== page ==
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Church Mutual Insurance Coutu v. Marshall

United States District Court, D. Colorado

March 28, 2018

CHURCH MUTUAL INSURANCE COMPANY., Plaintiff,
v.
PHILLIP MARSHALL COUTU, POWER ADJUSTERS, INC., JUDAH LEON BENSUSAN, ATLANTIS CLAIMS SERVICES, LLC, Defendants.

          OPINION AND ORDER

          RAYMOND P MOORE, United States District Judge

         Among other things, pending before the Court is the February 12, 2018 Report and Recommendation of U.S. Magistrate Judge Nina Y. Wang (“the R&R”) (ECF No. 166), recommending that Plaintiff Church Mutual Insurance Company's (“plaintiff”) Motion for Leave to File Second Amended Complaint (“the motion to amend”) (ECF No. 128) be granted. Defendants, Phillip Marshall Coutu (“Coutu”), Power Adjusters, Inc., Judah Leon Bensusan (“Bensusan”), and Atlantis Claims Services, LLC (collectively, “defendants”), have filed Objections to the R&R (ECF No. 170), and plaintiff has filed a response (ECF No. 176).

         1.The R&R

         The Magistrate Judge recommended that this Court grant the motion to amend. (ECF No. 166.) First, the Magistrate Judge found that plaintiff should be allowed to add a claim for exemplary damages pursuant to Colo. Rev. Stat. § 13-21-102. (Id. at 5-8.) The Magistrate Judge found, inter alia, that plaintiff had alleged a plausible fraudulent concealment claim, including that defendants owed a duty to disclose their extensive business relationship and pecuniary interest in an arbitration award. (Id.) Second, the Magistrate Judge found that plaintiff should be allowed to amend its claims under the Racketeer Influenced and Corrupt Organizations Act (“RICO”) and the Colorado Organized Crime Control Act (“COCCA”). (Id. at 8-20.) The Magistrate Judge found that it would not be futile to amend those claims because plaintiff had alleged a plausible pattern of racketeering activity, RICO enterprise, and standing. (Id.)

         2.Legal Standards

         a. Review of a Report and Recommendation

         A party is entitled to a de novo review of those portions of the report and recommendation to which specific objection is made. See Fed.R.Civ.P. 72(b)(2), (3). “[O]bjections to the magistrate judge's report and recommendation must be both timely and specific to preserve an issue for de novo review by the district court or for appellate review.” United States v. 2121 E. 30 St., 73 F.3d 1057, 1060 (10th Cir. 1996). Furthermore, arguments not raised before the magistrate judge need not be considered by this Court. Marshall v. Chater, 75 F.3d 1421, 1426 (10th Cir. 1996) (“Issues raised for the first time in objections to the magistrate judge's recommendation are deemed waived.”).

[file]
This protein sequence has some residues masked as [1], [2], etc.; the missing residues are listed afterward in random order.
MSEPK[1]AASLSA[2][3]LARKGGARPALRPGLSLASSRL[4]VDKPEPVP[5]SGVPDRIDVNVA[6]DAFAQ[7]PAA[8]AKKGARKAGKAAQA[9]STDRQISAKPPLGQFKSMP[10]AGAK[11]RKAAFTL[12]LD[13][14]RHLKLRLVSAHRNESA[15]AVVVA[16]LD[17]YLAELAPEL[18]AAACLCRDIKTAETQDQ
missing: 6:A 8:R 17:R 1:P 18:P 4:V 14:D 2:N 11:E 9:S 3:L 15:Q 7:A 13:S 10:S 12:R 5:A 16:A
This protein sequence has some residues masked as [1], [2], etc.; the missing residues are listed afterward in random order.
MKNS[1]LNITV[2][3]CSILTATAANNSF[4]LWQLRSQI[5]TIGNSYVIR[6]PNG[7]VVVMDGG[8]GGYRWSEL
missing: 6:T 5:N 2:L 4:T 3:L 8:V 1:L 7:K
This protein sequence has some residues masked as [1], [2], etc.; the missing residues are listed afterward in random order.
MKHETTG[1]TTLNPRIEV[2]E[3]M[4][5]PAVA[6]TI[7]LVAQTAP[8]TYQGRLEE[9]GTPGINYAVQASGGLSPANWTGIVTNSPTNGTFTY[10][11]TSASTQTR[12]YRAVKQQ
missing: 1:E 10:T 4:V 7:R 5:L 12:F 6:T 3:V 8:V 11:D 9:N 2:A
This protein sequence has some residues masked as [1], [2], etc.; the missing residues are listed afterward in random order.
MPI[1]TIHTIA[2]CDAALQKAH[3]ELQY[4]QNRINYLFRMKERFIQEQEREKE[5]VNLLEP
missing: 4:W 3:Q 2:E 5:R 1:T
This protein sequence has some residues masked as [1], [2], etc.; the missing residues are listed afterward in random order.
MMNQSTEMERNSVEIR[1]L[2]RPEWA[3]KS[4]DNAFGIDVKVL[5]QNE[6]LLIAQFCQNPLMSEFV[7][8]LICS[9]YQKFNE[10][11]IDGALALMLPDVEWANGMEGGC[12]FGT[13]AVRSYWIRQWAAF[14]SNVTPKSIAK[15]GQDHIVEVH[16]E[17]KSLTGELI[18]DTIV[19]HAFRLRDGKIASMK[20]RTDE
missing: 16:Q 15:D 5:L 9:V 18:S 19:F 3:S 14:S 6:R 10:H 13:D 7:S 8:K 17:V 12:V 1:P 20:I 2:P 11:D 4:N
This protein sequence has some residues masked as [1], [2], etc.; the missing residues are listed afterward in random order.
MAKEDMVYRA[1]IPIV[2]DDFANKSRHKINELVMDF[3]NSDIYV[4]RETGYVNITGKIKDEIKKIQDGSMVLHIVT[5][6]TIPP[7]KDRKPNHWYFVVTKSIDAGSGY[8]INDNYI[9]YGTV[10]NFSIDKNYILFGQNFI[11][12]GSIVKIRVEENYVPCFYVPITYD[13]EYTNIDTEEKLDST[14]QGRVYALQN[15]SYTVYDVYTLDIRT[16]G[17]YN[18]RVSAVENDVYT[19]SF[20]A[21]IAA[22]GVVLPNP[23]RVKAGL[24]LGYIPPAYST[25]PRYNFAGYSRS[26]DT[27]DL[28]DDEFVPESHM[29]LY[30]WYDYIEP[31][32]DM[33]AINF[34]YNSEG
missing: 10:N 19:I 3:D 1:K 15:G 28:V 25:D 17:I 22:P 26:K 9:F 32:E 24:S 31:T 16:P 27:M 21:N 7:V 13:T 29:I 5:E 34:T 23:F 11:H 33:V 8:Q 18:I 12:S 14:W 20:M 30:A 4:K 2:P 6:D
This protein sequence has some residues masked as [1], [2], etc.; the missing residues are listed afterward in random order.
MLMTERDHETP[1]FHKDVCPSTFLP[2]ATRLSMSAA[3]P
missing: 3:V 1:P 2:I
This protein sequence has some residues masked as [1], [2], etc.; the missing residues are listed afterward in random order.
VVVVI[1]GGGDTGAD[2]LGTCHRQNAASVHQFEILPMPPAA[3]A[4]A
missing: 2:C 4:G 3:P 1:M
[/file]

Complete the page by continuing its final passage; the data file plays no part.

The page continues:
“When no timely objection is filed, the court need only satisfy itself that there is no clear error on the face of the record in order to accept the recommendation.” Fed.R.Civ.P. 72, Adv. Comm. Notes, subdivision (b) (1983); see also Summers v. Utah, 927 F.2d 1165, 1167 (10th Cir. 1991) (“In the absence of timely objection, the district court may review a magistrate's report under any standard it deems appropriate.”).

         b. Amendment of Pleadings

         Pursuant to Fed.R.Civ.P. 15(a)(2) (“Rule 15”), a party may amend its pleading with the opposing party's consent or leave of court, with the court “freely giv[ing] leave when justice so requires.” This standard means that leave to amend is not justified when there has been “undue delay, undue prejudice to the opposing party, bad faith or dilatory motive, failure to cure deficiencies by amendments previously allowed, or the futility of amendment.” Frank v. U.S. West, Inc., 3 F.3d 1357, 1365 (10th Cir. 1993). “A proposed amendment is futile if the complaint, as amended, would be subject to dismissal.” Anderson v. Suiters, 499 F.3d 1228, 1238 (10th Cir. 2007) (quotation and internal quotation omitted).

         3. Defendants' Objections

         Defendants object on the following grounds. First, defendants object to allowing plaintiff to add a claim for exemplary damages because they did not owe a duty of disclosure to plaintiff, and thus, plaintiff fails to state a claim for fraudulent concealment or civil conspiracy. (ECF No. 170 at 7.) In doing so, defendants incorporate by reference a prior objection to a prior report and recommendation. (Id.)

         Second, defendants argue that amendment of plaintiff's RICO and COCCA claims would be futile. (Id. at 9-20.) Defendants argue that plaintiff has failed to plead a pattern of racketeering activity with particularity. (Id. at 9-16.) Defendants further argue that plaintiff has failed to plead a RICO enterprise. (Id. at 16-18.) Defendants also argue that plaintiff lacks RICO standing. (Id. at 18-20.)

         4.Discussion

         a. Plaintiff's Claim ...


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